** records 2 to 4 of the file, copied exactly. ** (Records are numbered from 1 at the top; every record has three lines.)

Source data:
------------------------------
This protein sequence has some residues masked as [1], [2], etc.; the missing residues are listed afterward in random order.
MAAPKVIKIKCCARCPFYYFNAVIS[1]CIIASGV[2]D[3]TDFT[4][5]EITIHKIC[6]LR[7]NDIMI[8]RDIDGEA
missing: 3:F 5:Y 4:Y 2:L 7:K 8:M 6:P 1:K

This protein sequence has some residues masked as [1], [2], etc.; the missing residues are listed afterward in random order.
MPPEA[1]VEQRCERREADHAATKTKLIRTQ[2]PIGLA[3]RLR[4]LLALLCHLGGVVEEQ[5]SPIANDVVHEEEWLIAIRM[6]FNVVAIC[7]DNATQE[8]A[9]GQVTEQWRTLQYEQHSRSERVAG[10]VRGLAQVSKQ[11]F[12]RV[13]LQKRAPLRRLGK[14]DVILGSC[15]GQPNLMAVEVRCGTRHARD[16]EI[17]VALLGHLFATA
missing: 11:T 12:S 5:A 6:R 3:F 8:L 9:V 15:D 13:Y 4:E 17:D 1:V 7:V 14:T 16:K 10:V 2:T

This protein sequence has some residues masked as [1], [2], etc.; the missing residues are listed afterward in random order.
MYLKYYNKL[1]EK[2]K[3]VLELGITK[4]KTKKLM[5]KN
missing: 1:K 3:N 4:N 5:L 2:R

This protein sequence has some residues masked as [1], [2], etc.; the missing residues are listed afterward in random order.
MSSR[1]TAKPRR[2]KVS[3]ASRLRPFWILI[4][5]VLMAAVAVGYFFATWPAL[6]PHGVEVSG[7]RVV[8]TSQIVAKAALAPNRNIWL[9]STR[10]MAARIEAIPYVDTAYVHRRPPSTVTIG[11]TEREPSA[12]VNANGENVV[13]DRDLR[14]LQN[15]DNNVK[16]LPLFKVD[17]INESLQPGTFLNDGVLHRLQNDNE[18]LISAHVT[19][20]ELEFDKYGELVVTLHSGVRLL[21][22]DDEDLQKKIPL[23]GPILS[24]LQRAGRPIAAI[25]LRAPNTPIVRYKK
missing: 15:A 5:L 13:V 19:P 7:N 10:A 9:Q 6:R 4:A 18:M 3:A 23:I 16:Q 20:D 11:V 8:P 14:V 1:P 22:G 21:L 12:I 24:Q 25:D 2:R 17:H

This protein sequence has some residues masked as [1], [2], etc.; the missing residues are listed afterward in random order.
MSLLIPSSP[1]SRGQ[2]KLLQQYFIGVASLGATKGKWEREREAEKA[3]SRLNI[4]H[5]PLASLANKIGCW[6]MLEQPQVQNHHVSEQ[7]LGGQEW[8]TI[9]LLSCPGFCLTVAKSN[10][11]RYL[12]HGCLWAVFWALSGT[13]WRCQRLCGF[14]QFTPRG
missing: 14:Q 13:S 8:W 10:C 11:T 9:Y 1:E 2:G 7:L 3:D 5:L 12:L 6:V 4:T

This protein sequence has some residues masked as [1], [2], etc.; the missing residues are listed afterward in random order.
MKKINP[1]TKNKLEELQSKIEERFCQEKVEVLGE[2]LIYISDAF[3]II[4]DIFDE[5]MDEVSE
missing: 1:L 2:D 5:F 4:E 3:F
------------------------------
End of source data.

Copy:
This protein sequence has some residues masked as [1], [2], etc.; the missing residues are listed afterward in random order.
MPPEA[1]VEQRCERREADHAATKTKLIRTQ[2]PIGLA[3]RLR[4]LLALLCHLGGVVEEQ[5]SPIANDVVHEEEWLIAIRM[6]FNVVAIC[7]DNATQE[8]A[9]GQVTEQWRTLQYEQHSRSERVAG[10]VRGLAQVSKQ[11]F[12]RV[13]LQKRAPLRRLGK[14]DVILGSC[15]GQPNLMAVEVRCGTRHARD[16]EI[17]VALLGHLFATA
missing: 11:T 12:S 5:A 6:R 3:F 8:L 9:V 15:D 13:Y 4:E 17:D 1:V 7:V 14:T 16:K 10:V 2:T

This protein sequence has some residues masked as [1], [2], etc.; the missing residues are listed afterward in random order.
MYLKYYNKL[1]EK[2]K[3]VLELGITK[4]KTKKLM[5]KN
missing: 1:K 3:N 4:N 5:L 2:R

This protein sequence has some residues masked as [1], [2], etc.; the missing residues are listed afterward in random order.
MSSR[1]TAKPRR[2]KVS[3]ASRLRPFWILI[4][5]VLMAAVAVGYFFATWPAL[6]PHGVEVSG[7]RVV[8]TSQIVAKAALAPNRNIWL[9]STR[10]MAARIEAIPYVDTAYVHRRPPSTVTIG[11]TEREPSA[12]VNANGENVV[13]DRDLR[14]LQN[15]DNNVK[16]LPLFKVD[17]INESLQPGTFLNDGVLHRLQNDNE[18]LISAHVT[19][20]ELEFDKYGELVVTLHSGVRLL[21][22]DDEDLQKKIPL[23]GPILS[24]LQRAGRPIAAI[25]LRAPNTPIVRYKK
missing: 15:A 5:L 13:V 19:P 7:N 10:A 9:Q 6:R 4:A 18:M 3:A 23:I 16:Q 20:D 11:V 8:P 14:V 1:P 22:G 21:L 12:I 24:Q 25:D 2:R 17:H